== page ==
Teach said because children are smaller than adults, the adult dosage can be toxic.

    Then there is the case of liquid medications, Teach added. Many liquid medicines – such as fever reducers, cough and cold medication and antibiotics – are flavored to taste better, so Teach has seen examples of children drinking an entire bottle of medicine, just because it tasted good.

    “It depends on the substance, but if it’s acetaminophen, it can have immediate toxic side effects and then several days later,” he said.

    Playing detective

    One of the more dramatic examples Teach has seen involved a small child who everyone assumed was suffering from meningitis.

    “He was transferred to us with a fever, stiff back, crying inconsolably,” Teach said. “Everyone thought it was an infection, but I was taking his history, and I’m looking at him – and I didn’t think that. I asked if he had access to medicines, and the parents said no. Sometimes we have to be detectives . . .it turns out the grandmother was taking medicine for Parkinson’s disease, and he found a pill on the floor, which he took and had temporary movement disorder, which gradually resolved itself with supportive care.”

    But, this incidence highlighted a few things to Teach: Parents need to be open-minded when calling their doctor’s office or Poison Control Center, and they must be aware of all the medicines around the child – and keep them out of reach.

    Other common medications that kids are finding and taking include headache relief, diaper rash ointment and vitamins.

    In particular, diaper rash treatments can harm kids’ lungs, and certain vitamins, like A, C, K and iron can be very toxic in large doses to children, Carr said.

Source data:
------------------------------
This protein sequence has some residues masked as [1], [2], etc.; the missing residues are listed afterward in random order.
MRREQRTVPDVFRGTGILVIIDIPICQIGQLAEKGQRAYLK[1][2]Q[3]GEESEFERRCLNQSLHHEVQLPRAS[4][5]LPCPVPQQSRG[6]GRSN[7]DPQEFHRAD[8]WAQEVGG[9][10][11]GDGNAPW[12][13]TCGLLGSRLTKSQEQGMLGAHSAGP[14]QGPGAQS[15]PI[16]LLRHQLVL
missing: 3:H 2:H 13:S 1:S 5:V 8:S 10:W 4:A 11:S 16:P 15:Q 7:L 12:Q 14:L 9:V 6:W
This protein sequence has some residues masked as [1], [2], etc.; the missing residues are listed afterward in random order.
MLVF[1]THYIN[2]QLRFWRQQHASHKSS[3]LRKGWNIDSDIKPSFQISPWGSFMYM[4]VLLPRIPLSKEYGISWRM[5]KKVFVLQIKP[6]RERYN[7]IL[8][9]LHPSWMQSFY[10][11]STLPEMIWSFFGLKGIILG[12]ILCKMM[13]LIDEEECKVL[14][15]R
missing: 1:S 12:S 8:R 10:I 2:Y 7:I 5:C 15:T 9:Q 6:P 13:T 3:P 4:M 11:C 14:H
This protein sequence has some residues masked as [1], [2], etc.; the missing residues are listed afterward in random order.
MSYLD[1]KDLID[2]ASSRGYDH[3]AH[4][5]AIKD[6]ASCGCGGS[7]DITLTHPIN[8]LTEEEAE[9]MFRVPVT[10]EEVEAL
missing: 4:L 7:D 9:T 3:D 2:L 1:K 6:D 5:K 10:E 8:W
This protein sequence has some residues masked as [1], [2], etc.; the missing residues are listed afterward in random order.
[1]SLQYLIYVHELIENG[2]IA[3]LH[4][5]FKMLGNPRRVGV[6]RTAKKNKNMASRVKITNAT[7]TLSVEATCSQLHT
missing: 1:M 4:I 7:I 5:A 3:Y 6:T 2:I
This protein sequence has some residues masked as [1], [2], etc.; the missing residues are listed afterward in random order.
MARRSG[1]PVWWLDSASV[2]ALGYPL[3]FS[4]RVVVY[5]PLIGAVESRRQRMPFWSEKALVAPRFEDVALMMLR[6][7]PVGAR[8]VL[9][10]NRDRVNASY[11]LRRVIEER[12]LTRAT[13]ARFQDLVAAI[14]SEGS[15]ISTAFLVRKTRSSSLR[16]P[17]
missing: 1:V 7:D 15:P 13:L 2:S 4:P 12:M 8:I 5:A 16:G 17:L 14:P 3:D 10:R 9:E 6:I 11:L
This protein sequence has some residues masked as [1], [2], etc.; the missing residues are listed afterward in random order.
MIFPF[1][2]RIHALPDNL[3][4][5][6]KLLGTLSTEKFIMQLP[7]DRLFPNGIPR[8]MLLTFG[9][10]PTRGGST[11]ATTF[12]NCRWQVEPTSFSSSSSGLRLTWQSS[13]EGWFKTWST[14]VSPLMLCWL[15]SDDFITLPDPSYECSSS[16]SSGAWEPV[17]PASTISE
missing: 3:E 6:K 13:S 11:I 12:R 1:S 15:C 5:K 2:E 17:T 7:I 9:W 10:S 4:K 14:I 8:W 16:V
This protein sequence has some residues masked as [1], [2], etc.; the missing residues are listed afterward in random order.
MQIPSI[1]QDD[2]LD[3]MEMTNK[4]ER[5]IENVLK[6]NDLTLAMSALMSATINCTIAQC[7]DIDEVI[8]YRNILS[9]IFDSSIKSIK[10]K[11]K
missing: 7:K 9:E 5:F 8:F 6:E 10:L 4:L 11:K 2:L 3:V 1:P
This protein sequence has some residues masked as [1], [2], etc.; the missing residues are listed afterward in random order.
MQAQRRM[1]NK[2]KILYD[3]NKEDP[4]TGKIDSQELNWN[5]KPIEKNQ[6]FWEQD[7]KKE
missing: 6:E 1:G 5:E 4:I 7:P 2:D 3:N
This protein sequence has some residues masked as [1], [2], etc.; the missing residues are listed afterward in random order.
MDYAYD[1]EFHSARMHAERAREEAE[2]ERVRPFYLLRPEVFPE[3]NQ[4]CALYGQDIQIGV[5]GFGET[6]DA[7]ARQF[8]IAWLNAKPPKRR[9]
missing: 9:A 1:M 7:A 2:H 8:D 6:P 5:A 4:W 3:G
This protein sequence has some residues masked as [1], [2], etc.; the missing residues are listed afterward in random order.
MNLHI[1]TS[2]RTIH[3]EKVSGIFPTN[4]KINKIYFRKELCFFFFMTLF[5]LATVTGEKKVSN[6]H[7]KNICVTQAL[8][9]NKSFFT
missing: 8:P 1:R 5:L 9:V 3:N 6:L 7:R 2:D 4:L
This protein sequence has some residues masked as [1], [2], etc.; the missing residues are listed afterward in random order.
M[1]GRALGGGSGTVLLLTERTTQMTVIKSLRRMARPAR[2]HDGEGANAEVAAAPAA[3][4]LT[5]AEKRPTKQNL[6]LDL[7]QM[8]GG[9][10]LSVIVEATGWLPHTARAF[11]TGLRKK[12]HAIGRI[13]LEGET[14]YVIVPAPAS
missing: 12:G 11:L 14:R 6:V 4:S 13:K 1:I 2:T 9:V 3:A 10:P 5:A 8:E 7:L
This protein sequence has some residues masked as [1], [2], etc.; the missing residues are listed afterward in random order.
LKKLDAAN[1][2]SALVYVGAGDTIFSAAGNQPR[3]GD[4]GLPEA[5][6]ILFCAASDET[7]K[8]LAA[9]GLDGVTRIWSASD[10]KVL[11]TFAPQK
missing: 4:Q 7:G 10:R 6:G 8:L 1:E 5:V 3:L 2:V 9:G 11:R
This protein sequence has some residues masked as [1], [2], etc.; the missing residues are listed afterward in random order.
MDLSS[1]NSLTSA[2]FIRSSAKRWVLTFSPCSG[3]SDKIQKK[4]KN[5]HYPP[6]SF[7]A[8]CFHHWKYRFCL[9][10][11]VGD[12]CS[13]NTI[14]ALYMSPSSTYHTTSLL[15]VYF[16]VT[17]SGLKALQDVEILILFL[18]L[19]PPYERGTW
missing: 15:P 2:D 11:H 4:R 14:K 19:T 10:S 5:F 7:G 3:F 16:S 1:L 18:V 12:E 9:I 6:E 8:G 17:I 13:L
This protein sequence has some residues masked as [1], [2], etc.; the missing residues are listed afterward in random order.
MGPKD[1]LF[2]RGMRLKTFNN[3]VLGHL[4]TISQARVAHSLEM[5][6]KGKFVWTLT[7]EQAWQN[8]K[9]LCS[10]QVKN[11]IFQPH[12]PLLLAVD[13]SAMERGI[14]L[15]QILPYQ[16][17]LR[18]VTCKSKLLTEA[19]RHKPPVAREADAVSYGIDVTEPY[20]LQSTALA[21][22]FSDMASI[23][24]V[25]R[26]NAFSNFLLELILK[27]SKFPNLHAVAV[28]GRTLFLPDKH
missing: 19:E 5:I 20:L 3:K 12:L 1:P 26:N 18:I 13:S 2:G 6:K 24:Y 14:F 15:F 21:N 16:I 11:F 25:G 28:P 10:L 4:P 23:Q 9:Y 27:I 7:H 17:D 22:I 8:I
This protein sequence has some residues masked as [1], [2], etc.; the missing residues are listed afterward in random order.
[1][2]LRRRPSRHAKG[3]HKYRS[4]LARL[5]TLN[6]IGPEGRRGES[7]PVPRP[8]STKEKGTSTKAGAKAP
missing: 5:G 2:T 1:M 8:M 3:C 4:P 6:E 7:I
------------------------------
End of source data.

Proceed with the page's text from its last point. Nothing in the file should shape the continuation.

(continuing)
“First and foremost, keep all medicine away, all the time,” Carr said.

    Carr added that if you are taking your child to another person’s house, mention to that person the child is into everything, and could they please make sure their purse and/or medications are out of reach?

    If your child has accidentally swallowed something he or she should not have, make sure to call the Poison Control Center at 1-800-222-1222. Medical professionals are on-hand and trained to give expert advice – and the call is free. In most cases, the center will follow up with the parent to make sure everything worked out OK.

    Carr said the increase has to do with a few reasons: There are currently more life-saving medications available to the public (not just over-the-counter, but prescription, too), and many families live in multi-generational households.

    “The older we get, the more meds we might need,” Carr said. “So (the elderly) may put their medicines in a pill box versus a child-resistant container. Our behaviors have to anticipate all things kids can get into.”

    The report showed children ages 13 to 24 months represented 68 percent of medication-related error and dosing ER visits, among children ages 4 and younger.